The NYC band of transplants presents a track-by-track breakdown of their debut album—”a lament of youth as much as it is a Zoltar machine casting a future fortune of the unknown”
There’s an unspoken understanding among those who make the decision to move to New York, something that we all—no matter where we came from or what we came for—have in common.
New York does, after all, does attract a particular, and often peculiar, sort. The creative and innovative, the energetic and ambitious, the freaky and the feral. Those who would rather struggle in the city than suffocate in the suburbs, who have dreams that are a bit too big… and screws that might be a little too loose… to survive, or at least thrive, anywhere else.
A move to NYC is one made with intention, out of a desire for something different, something more. And once you’ve found your place, well that’s where—and when—you find your people.
That brings me to NYC band Real Burn, whose debut album Destiny Is Too Hard (out everywhere tomorrow) is not just a result of musicians moving to the city and meeting each other, but also—at its core—a celebration of it. A story of four artists from different corners of the country who were drawn by the city’s music scene, and arrived full of passion and purpose. A piece of work from individuals who were looking for change, met by chance and then moved forward by choice, forming not just a band but a bond on the way.
In other words: A NYC success story in the sweetest sense of the word.
“The album title is unintentionally oxymoronic,” Real Burn told me of their very rad record over email. “We formed in a serendipitous way. Meeting each other at shows, cafes, and a music video shoot after all recently moving from different parts of the country felt natural. Destiny Is Too Hard is a lament of youth as much as it is a Zoltar machine casting a future fortune of the unknown.”
A day ahead of its release, rom Real Burn, this is Destiny Is Too Hard.
Because, much like a love story, I always find a band’s meet-cute t obe both interesting and inspiring, Real Burn’s exact origin, and the project’s progression, is outlined in their own words below:
“Noah Swanson (vocals, guitar) met Charlie Markowiak (guitar) one night at the Broadway (Ovlov was playing). The Bushwick haunt is where they later played their first gig as Real Burn, with Sumner Bright (bass) in tow. Kota Young (drums) joined last, completing the lineup as the band finished recording their first album, Destiny Is Too Hard and began finding their feet in the scene that brought them together.”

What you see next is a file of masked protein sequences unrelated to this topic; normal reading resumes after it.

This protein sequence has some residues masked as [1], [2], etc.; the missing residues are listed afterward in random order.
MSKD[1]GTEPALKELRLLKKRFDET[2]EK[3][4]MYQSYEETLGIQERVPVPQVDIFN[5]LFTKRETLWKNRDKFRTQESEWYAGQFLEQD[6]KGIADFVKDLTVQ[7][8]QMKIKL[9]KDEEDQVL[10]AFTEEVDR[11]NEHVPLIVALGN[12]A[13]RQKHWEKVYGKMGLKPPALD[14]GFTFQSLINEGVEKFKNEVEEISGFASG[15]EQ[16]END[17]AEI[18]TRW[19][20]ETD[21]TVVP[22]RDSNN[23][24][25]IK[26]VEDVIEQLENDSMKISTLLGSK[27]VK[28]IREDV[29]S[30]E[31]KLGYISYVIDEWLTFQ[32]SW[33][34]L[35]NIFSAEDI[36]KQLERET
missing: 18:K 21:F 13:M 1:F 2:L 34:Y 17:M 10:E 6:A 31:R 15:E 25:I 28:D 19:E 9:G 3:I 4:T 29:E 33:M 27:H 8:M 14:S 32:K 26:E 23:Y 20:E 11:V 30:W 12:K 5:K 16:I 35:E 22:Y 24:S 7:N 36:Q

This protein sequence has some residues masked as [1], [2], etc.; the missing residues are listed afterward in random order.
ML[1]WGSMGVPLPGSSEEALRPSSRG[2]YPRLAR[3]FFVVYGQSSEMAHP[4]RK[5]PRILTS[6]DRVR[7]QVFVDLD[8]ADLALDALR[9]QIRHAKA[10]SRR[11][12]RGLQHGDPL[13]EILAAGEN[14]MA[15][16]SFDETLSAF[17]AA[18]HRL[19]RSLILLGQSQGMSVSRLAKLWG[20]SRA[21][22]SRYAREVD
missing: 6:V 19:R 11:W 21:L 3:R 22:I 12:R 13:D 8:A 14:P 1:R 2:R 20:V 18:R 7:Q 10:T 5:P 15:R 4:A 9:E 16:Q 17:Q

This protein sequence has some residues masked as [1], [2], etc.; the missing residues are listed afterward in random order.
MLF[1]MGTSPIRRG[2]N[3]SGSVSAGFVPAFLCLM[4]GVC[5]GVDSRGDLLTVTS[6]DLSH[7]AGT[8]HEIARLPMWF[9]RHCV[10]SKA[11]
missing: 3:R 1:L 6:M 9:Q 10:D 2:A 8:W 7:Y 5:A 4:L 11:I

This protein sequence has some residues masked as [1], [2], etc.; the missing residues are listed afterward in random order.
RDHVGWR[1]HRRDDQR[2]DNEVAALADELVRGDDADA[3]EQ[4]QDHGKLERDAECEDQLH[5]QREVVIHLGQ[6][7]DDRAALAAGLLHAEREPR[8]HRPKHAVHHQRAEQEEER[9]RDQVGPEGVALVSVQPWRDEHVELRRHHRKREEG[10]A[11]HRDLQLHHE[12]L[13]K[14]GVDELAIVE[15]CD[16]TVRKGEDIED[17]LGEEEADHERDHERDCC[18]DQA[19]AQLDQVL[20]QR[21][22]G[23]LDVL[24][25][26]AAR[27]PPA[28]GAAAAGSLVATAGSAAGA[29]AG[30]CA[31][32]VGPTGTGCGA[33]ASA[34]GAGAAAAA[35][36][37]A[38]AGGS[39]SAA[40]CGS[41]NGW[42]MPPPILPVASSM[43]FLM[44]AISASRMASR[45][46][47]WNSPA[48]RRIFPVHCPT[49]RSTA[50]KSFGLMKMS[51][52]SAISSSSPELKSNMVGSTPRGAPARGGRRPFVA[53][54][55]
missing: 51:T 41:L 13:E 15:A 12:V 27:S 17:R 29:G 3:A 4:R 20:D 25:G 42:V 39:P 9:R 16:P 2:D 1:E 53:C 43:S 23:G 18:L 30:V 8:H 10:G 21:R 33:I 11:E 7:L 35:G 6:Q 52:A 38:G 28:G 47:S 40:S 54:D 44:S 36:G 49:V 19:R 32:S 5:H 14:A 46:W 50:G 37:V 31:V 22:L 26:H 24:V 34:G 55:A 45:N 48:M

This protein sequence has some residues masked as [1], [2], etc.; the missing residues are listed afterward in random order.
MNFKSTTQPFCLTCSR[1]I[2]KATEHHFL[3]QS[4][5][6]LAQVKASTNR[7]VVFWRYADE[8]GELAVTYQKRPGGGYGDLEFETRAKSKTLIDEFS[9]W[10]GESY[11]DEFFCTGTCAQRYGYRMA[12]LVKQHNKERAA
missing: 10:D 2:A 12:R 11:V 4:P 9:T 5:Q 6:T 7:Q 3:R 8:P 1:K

Of course, while we’ve been focusing primarily on the artists’ relationship, DITH isn’t just the audio equivalent of a big band friendship bracelet or a 23-minute acknowledgement of the fates, or perhaps moreso the music scene, that brought the artists together. And though Real Burn is definitely a New York band, the ideas and feelings explored on the album certainly aren’t exclusive to our community. Over the course of the record, the band covers concepts that not just New Yorkers but 20/30-somethings in land-locked square states can surely relate to as well, as we all individually, yet collectively, deal with the complexities of the ongoing, inevitable experience that is… well, growing up. And ahead of the release, Real Burn offered their thoughts, from themes to names, on each of the album’s seven songs.
DESTINY IS TOO HARD—TRACK BY TRACK:
“This one started as a voice memo labeled ‘Dookie B-Side’. We ended up calling it ‘Green Day’ for the first three months. It evolved into the song that we started opening our shows with and naturally, the first song on the album.”
“Peak through your rose-colored glasses every once in a while but don’t make them your go-to pair.”
“A few of these tracks started life on a baritone guitar. ‘Sick Brain’ stayed that way. It’s our dark horse.”
“The ups and downs of self-medication.”
“Affectionately named after Noah’s… amp, the Vox AC-30 CC2. Alternately, an acronym for Charles Chainsaw times two.”
“The clarity of growing old is a double-edged sword.”
Celebrate Real Burn’s record release—a glorious example of artists making the most of their move to this city, for the fulfillment of themselves and, as a bonus, the enjoyment of us all—when the band hits Trans-Pecos FRIDAY NIGHT with BALACLAVA, Dog Lips, and Plant Fight. Grab your tickets here.
While I can’t guarantee you’ll meet your bandmates in the crowd, the bathroom or the bar line (that’s up to destiny, baby!), I can promise you that the music itself is going to be absolutely sick.
That’s not fortune; it’s just facts. See ya there~
Feature image (provided by the band): Em Ash